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Persuasion is the tool of both justice and injustice.
Cicero urged his students to be brilliant rhetors, not only because rhetoric is a useful skill in life, but also because there is an ethical issue within the art of persuasion whereby evil men could persuade others to carry on their evil plans. The irony is that through sophistry and corruption, rhetoric itself is a dangerous threat against the good of the community. In the end, it is Cicero's rhetoric that leads to his execution.
The irony of whistleblowing.
Another ironic aspect of Cicero's political career is that he often exposes fellow government members for conspiracy, which sometimes leads to him being heralded as a hero. But sometimes, it leads to execution. The same ethical commitment is sometimes treated like a virtue, and sometimes as a vice, just depending on whose power is at stake.
The irony of politics.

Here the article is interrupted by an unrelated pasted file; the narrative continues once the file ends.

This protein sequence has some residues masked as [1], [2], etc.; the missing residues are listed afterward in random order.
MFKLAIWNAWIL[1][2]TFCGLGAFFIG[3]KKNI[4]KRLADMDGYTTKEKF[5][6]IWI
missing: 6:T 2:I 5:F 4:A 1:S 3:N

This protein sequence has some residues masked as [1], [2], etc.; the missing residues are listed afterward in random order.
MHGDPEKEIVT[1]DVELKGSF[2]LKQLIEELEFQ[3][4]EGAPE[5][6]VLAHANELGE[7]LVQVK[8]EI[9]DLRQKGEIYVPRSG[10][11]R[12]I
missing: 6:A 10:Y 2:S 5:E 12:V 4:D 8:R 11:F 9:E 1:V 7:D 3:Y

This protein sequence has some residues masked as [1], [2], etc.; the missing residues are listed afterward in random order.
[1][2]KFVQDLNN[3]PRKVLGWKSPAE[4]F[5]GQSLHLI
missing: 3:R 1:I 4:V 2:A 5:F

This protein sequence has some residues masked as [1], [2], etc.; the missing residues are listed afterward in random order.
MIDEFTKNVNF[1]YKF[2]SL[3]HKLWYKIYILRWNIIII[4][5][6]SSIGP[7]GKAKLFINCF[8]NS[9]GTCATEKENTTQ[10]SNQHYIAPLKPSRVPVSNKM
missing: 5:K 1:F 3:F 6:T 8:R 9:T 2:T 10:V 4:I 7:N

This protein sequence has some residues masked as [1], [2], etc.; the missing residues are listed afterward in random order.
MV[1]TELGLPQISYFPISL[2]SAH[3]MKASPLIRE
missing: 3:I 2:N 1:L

The Roman concept of politics is highly service-oriented. The people were made to think their leaders were like gods, but what Cicero shows that behind closed doors, politics brings out the absolute worst in people—not their best.
The irony of power.
Power itself is an ironic feature of these orations, because there is both a respect for power where it exists, and also a condemnation of the pursuit of power, as seen in In Catilinam.
The irony of subjectivity.
By arguing for Roscio Amerino, Cicero demonstrates nuance, which involves the ironic reversal of the basic facts. Cicero demonstrates his ability to change the minds of people through narrative based, contextual arguments. This shows that truth itself is ironic, because it resists simple explanations.
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